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12-4-09 Parasitology 2 (Infections by Parasitic Worms) Overview: helminthes are worm-like parasites that can be divided into three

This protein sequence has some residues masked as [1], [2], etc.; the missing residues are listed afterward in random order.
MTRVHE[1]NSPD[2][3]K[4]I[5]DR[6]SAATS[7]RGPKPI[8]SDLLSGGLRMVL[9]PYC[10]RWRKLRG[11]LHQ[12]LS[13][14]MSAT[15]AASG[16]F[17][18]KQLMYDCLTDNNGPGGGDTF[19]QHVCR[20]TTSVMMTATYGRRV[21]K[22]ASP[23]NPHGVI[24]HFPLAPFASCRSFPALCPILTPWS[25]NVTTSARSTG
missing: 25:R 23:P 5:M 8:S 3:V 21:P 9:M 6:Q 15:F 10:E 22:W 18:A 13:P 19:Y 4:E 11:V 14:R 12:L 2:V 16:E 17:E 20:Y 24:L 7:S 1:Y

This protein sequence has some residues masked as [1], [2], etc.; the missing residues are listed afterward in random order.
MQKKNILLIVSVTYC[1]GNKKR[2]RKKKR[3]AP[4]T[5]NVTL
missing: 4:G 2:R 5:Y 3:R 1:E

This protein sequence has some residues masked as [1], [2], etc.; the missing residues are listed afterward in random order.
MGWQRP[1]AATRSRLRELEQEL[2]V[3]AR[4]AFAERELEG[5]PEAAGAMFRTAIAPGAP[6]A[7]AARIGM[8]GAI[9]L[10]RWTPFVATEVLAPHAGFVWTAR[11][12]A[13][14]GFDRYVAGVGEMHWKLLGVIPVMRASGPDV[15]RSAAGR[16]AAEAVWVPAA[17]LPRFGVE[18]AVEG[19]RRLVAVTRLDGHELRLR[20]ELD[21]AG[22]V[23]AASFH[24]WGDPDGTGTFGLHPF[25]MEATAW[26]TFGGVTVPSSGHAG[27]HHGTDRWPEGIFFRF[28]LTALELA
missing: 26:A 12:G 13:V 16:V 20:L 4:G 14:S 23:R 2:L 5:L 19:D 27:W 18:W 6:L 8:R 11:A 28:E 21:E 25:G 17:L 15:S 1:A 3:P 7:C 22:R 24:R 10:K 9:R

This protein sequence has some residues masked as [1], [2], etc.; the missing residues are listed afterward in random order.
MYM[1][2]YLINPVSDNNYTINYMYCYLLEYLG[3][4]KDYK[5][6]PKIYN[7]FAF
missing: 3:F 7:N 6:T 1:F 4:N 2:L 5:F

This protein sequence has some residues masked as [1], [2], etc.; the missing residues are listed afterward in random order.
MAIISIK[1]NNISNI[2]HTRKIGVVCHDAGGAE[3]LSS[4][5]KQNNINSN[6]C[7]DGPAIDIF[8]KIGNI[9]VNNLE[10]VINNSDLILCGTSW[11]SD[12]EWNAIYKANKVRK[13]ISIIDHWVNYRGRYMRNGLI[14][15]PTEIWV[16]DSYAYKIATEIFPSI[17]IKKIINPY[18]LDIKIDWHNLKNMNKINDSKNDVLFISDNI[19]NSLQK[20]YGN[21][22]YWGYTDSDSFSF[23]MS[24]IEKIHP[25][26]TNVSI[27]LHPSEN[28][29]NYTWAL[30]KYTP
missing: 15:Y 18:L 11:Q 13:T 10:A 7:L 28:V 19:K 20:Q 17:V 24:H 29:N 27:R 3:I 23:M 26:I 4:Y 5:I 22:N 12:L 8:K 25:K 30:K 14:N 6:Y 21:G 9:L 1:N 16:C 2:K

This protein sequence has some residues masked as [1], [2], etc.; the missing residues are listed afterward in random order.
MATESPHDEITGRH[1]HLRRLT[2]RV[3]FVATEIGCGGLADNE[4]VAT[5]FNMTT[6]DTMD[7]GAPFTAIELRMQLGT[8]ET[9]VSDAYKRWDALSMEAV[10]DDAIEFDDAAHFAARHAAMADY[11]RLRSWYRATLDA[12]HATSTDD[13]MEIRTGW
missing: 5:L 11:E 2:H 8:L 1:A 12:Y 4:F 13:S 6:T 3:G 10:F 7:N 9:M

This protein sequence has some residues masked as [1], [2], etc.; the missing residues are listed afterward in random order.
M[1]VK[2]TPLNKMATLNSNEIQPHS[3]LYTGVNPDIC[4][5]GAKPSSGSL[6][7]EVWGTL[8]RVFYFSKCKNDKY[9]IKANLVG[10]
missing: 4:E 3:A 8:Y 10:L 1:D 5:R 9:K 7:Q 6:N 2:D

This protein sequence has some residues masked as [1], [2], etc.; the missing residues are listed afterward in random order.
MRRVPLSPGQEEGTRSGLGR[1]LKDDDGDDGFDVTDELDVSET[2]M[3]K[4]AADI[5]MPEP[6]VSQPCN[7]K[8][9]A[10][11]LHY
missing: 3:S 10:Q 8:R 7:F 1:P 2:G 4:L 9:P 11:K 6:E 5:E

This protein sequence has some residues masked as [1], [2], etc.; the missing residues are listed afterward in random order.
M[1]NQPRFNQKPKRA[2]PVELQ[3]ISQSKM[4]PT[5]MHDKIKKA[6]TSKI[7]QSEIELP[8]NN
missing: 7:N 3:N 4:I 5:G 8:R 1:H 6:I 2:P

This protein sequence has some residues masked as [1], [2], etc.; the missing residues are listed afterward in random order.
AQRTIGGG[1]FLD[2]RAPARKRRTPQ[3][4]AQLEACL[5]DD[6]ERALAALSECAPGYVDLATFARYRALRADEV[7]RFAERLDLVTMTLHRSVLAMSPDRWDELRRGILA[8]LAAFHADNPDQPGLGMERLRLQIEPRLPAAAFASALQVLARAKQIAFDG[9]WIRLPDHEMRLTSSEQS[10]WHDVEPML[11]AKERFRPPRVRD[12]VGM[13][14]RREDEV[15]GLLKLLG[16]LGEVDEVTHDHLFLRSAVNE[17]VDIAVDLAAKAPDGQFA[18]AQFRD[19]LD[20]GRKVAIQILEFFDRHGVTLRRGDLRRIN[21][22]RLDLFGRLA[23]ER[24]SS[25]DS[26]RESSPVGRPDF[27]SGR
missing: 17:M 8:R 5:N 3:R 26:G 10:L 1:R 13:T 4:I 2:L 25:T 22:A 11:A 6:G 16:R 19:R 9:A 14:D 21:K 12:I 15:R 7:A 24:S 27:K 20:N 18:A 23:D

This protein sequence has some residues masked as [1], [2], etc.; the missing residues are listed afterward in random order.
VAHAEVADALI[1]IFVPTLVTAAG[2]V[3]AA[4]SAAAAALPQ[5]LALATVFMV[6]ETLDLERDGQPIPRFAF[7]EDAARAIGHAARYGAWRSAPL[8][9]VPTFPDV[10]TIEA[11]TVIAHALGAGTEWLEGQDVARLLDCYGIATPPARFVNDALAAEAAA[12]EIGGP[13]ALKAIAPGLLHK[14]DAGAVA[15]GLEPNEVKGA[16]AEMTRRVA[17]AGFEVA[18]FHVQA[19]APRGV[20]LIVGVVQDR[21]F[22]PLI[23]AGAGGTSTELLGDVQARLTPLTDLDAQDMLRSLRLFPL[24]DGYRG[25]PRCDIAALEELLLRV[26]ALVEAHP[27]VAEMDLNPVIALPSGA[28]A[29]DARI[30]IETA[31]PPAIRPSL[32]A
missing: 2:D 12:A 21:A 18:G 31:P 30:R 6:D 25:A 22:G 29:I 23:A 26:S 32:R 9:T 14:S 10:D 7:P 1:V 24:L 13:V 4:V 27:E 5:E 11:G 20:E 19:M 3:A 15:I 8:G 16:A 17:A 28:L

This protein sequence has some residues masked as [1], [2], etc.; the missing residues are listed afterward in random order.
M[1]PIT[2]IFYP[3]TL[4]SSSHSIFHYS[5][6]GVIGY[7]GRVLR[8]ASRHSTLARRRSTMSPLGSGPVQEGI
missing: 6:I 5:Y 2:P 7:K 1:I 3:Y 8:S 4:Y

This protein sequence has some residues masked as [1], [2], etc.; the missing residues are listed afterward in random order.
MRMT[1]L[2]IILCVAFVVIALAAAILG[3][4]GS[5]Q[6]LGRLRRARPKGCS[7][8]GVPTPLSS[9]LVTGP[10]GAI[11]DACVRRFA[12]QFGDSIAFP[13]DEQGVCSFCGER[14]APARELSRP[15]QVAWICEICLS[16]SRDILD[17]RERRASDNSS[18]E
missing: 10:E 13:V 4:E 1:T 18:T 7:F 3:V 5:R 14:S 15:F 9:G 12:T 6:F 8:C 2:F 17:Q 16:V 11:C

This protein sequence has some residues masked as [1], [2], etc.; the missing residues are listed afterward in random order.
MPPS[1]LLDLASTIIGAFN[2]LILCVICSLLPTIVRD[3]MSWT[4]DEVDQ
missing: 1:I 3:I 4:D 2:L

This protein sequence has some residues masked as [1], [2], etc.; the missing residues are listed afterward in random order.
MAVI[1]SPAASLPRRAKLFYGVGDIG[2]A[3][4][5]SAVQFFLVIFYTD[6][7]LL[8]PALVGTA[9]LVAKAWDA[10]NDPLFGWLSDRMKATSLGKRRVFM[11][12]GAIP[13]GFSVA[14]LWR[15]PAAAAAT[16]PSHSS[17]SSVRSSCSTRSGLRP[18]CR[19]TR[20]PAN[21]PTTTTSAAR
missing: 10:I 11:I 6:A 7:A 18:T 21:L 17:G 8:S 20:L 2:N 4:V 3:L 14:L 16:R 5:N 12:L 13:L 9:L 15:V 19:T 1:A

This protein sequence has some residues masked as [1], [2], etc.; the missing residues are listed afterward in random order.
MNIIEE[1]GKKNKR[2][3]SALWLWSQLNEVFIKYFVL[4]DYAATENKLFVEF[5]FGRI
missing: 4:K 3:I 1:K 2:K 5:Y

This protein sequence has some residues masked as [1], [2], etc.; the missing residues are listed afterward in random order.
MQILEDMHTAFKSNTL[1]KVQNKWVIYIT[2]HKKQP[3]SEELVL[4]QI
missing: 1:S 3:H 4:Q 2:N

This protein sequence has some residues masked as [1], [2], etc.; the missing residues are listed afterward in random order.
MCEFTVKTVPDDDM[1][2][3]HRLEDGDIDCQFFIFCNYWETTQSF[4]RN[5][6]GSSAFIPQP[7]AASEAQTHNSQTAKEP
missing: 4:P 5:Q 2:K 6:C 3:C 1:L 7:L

major groups: tapeworms (cestodes), roundworms (nematodes), and flukes (trematodes). Tapeworms and flukes are flatworm platyhelminths, while roundworms are understandably round. All helminthes develop through egg, larval, and adult stages, and can be both hermaphrodic and bisexual. They are large, long-lived, and can cause serious disease, though many infections remain asymptomatic. Examples form each group of helminthes: CESTODES: T. saginata (beef tapeworm) is characterized by gravid segments found on grass that is ingested by bovine. The segments break into thousands of eggs in the cows gut, and these eggs hatch into oncospheres that penetrate the gut wall into cow muscle, where they differentiate into cysticercus. Humans eating undercooked beef ingest the cyticerus, which attach to the wall of the small bowel and give off small gravid segments that begin to pass through the anus. Beef tapeworm is usually well tolerated and asymptomatic, but can cause abdominal distress, dyspepsia, anorexia, incrased appetite, nausea, localized pain, and diarrhea. Larvae can localize in tissues and produce systemic infection NEMATODES: inclue Ascaris lubricoides, Necator americanus, Ancyclostoma duodenale, and Enterobius vermicularis (Pinworm). Seem to cause a lot of diarrhea; however, little disease is associated with mild infections. Pinworm is the most common helminth in the US, and its believed that almost all Americans have been infected at one point. Pinworm is the only parasite that is not diagnosed with a stool sample; rather, it relies on Scotch-tape perianal swabs. TREMATODES (flukes): see below regarding Schistosoma. Have flattened, bilateral symmetrical body thats leaf-shaped. They have suckers (acetabula) for adhesion to host tissue) 1. Understand that diagnosis of infection with intestinal parasites is usually established by demonstration of the parasite or its characteristic eggs in stool. Demonstrating the eggs of the parasite in excreta provides the definitive diagnosis in all cases of fluke infection. The best method is the Kato thick smear method, where 50 mg of feces is placed on a slide covered with a coverslip soaked in glycerol. The three different species of schistosoma can be differentiated by their characteristic egg morphology (i.e. S. masoni eggs have a sharp lateral spine, S. haematobium eggs have a large terminal spine, and S. japonicum eggs have a smaller inconspicuous lateral spine. 2. Appreciate that infection with the schistosome parasite occurs in fresh water through skin-penetrating cercariae. Schistosoma eggs reach the freshwater from excreta. Miracidium hatches from the egg under optimal conditions of temperature, light, and freshwater. Miracidium penetrate the snails soft tissue and undergoes differentiation into a mother sporocyst, which produces a second order